- The Johannesburg Society of Advocates (JSA) says criticism of advocate Mahlape Sello is unsubstantiated.
- Its response comes amid scrutiny of Sello's independence.
- She was a member of the Section 89 panel who found that President Cyril Ramaphosa may have violated the Constitution in the Phala Phala matter.
The Johannesburg Society of Advocates (JSA) has come out in defence of advocate Mahlape Sello SC – a member of the Section 89 panel appointed to establish whether there was evidence of wrongdoing by President Cyril Ramaphosa in the Phala Phala matter.
This comes amid criticism and questions about her independence.
Sello was one of the Section 89 panel members who found that President Cyril Ramaphosa may have violated the Constitution and anti-corruption laws in his Phala Phala dealings.
On Monday, the JSA said Sello adhered to the Uniform Rules of Ethics of the General Council of the Bar of South Africa and did not become personally entangled in clients' affairs.
According to the JSA, the rules prescribe that advocates should, without fear, uphold their clients' interests without regard to any consequences to themselves.
News24 reported that the chairperson of Advocates for Transformation, advocate Tembeka Ngcukaitobi, said criticism of Sello appeared to centre around her representation of suspended ANC secretary-general Ace Magashule in an earlier case against the party and Ramaphosa.
In 2021, Magashule challenged his suspension in the Gauteng High Court in Johannesburg.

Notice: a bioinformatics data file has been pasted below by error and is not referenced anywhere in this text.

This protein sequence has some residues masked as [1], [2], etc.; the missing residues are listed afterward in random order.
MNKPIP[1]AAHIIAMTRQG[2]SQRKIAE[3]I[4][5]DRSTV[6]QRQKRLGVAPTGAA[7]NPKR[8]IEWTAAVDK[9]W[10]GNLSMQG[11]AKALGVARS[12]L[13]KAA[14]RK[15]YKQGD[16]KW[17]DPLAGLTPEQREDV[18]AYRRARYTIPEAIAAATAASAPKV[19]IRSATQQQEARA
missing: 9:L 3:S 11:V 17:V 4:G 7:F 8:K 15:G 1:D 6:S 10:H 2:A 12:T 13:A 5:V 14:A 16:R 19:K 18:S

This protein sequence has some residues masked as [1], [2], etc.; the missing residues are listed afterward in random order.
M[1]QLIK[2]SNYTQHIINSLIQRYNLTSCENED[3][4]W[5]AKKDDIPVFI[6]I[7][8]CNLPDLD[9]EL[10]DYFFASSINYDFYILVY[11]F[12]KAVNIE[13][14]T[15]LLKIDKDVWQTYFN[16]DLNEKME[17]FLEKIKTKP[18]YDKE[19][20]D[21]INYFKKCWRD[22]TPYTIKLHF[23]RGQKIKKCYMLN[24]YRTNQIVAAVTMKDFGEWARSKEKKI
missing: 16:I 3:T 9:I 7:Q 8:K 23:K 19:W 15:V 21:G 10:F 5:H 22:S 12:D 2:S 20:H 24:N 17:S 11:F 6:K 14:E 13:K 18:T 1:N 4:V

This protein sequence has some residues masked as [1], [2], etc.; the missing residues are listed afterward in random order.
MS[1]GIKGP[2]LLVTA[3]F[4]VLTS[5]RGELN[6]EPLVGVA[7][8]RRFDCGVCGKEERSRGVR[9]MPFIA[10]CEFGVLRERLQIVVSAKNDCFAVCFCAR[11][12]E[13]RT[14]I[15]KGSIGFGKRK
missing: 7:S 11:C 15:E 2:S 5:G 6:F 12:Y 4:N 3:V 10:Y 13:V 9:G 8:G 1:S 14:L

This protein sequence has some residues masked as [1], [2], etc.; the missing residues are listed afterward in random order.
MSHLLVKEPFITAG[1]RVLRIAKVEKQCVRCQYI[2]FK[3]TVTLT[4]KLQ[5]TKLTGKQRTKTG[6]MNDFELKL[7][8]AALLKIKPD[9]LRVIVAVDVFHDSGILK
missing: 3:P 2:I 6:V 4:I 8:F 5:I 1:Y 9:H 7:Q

The JSA said the perceived lack of independence by Sello was unsubstantiated and informed by a misunderstanding of the law.
"It is not uncommon for advocates to act as judges and to preside on matters in which one or other of the parties appearing before such a member may either have been represented by the member or against whom the member may previously have acted in unrelated litigation," the JSA said.
Earlier, Ngcukaitobi said Sello's previous representation of Magashule did not disqualify her from acting as a Section 89 panellist in the Phala Phala matter.
The Phala Phala saga came to light in June when former director-general of the State Security Agency (SSA) and former correctional services commissioner Arthur Fraser opened a kidnapping and money laundering case against Ramaphosa, the head of the Presidential Protection Unit, Major General Wally Rhoode, and Crime Intelligence members.
Fraser alleged that they had concealed the theft of millions of US dollars at Ramaphosa's Phala Phala farm in February 2020.